Wednesday, July 27, 2005

How American am I?

You Are 82% American
You're as American as red meat and shooting ranges.
Tough and independent, you think big.
You love everything about the US, wrong or right.
And anyone who criticizes your home better not do it in front of you!

Mmmmmm. Red meat.
Mmmmmm. Shooting ranges.

Lack of Discipline

Read this Weekly Standard article talking about our societies views toward commitment. Here's a sample of some of the new marriage vows replacing "'til death do us part."

Noble: "For as long as our marriage may serve the greater good."
Poetic: "For as long as our love shall last."
Prosaic: "For as long as we continue to love each other."
Clock watchers: "Until our time together is over."

Note the vacuous nature of each of these. The article ties the idea back into our lack of commitment to prosecuting the war on terror (or, as it was recently re-named, the "Global Struggle Against Violent Extremism" as this Slate article explains). I've said for a long time, that most of our societies problems stems from a lack of discipline (to which I'm certainly not immune [Exhibit A: the eleventh month period in which this was not updated]).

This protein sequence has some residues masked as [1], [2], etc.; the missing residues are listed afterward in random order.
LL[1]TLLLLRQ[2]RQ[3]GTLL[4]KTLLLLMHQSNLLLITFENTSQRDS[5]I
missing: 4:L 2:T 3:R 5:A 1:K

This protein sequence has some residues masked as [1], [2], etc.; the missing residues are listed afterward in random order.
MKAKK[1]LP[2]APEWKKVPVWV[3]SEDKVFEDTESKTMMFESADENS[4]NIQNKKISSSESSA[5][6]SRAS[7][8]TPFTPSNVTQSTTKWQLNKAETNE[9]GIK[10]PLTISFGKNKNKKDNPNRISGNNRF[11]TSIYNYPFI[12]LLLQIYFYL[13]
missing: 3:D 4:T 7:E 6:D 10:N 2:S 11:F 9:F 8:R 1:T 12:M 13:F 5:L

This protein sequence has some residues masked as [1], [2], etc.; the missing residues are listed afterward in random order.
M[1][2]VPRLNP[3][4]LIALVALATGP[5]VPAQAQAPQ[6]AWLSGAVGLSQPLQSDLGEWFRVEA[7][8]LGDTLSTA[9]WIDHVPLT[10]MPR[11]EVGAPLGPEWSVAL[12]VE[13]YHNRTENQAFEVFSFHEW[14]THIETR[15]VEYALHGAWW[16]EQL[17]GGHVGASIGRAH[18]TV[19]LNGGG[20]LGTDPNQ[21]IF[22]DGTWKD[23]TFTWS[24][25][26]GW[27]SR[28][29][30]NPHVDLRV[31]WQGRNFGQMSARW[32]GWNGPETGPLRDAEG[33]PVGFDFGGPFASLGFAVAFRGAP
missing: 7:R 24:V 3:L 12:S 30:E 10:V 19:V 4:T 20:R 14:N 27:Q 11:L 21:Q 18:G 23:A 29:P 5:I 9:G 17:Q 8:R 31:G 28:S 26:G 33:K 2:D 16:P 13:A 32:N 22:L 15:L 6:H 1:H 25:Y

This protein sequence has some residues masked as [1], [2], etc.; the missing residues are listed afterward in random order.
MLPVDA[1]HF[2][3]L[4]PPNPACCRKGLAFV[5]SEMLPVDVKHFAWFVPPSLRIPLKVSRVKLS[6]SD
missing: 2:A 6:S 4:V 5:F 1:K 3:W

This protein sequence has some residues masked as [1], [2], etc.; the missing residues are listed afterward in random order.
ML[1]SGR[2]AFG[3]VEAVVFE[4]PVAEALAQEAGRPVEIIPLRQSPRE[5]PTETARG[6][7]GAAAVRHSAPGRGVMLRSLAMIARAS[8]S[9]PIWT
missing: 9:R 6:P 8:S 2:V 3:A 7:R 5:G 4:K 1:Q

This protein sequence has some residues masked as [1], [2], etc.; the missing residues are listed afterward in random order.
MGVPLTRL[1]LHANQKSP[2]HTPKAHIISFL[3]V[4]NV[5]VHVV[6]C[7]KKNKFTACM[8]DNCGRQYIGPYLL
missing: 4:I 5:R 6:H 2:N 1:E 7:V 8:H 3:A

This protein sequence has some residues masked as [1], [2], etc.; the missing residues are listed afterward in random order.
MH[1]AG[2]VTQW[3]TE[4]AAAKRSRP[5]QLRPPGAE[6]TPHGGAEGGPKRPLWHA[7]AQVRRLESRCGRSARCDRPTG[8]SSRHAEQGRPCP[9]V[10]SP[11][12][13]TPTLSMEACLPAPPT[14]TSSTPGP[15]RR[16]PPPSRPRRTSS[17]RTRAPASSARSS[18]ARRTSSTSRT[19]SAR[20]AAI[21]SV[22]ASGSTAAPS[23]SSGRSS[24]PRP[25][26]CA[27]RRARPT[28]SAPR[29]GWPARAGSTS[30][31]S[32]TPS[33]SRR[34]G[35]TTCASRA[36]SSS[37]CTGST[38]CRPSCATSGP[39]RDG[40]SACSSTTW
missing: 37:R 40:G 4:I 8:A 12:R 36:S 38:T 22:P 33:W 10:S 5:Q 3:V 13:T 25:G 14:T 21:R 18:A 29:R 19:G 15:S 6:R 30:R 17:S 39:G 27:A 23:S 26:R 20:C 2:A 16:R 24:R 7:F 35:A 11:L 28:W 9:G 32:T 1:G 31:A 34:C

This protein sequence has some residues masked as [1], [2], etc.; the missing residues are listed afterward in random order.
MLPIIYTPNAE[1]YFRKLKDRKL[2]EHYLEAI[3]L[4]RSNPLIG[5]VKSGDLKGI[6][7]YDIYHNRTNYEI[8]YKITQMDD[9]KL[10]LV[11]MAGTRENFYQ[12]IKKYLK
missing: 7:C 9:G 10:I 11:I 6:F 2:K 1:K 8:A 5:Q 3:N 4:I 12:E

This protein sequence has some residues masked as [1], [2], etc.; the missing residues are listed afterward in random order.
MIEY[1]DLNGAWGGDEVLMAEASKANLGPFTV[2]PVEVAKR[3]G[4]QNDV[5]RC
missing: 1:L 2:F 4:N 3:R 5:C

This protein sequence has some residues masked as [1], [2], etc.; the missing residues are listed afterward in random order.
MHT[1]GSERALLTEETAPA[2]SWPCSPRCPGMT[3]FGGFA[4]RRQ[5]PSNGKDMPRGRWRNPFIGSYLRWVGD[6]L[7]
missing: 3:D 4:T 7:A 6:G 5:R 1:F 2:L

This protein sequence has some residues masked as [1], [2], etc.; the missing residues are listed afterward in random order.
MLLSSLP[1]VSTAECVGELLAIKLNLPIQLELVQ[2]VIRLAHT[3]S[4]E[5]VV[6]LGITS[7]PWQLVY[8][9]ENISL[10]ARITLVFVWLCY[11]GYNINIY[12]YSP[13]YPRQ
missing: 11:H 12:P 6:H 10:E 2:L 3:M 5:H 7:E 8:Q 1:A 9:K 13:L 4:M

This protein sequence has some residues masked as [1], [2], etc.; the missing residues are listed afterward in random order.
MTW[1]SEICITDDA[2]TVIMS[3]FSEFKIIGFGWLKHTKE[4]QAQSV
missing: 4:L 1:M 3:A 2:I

The Plame Conspiracy Revealed

It seems that everyone, certainly on the left side of the political aisle, is having fits about the whole Valerie Plame thing. This has to be the most boring, pointless political scandal, ever. Fortunately, IMAO is here to break everything down in an easy-to-read FAQ format. Click here and be enlightened.

I would also like to encourage both of my readers to listen to the highly amusing weekly IMAO podcast.

Monday, July 25, 2005

The Economist on Pain

Here is an interesting article I found on people's perception of pain. The money quote:

Many researchers are therefore concluding that genetics underpins at least some of the difference, and that females really do feel pain more than males.

In my experience a lot of women seem to think that female pain tolerance is higher than males'. That has now been scientifically disproven. Take that.

Another section that was personally interesting to me because I suffer from migraines:

The latest example of such a difference is in migraine, a condition that is three times more common in women than in men. In 2004, a group of researchers led by Michel Ferrari of Leiden University in the Netherlands reported that they had created what they believed to be the first mouse model of migraine. Since some researchers argue that migraine is associated with heightened sensitivity to pain, they sent their creation to Dr Mogil for testing. He stresses that his data are preliminary. However, he does find a lowered pain threshold in the mouse migraine model compared with healthy mice—but only in females.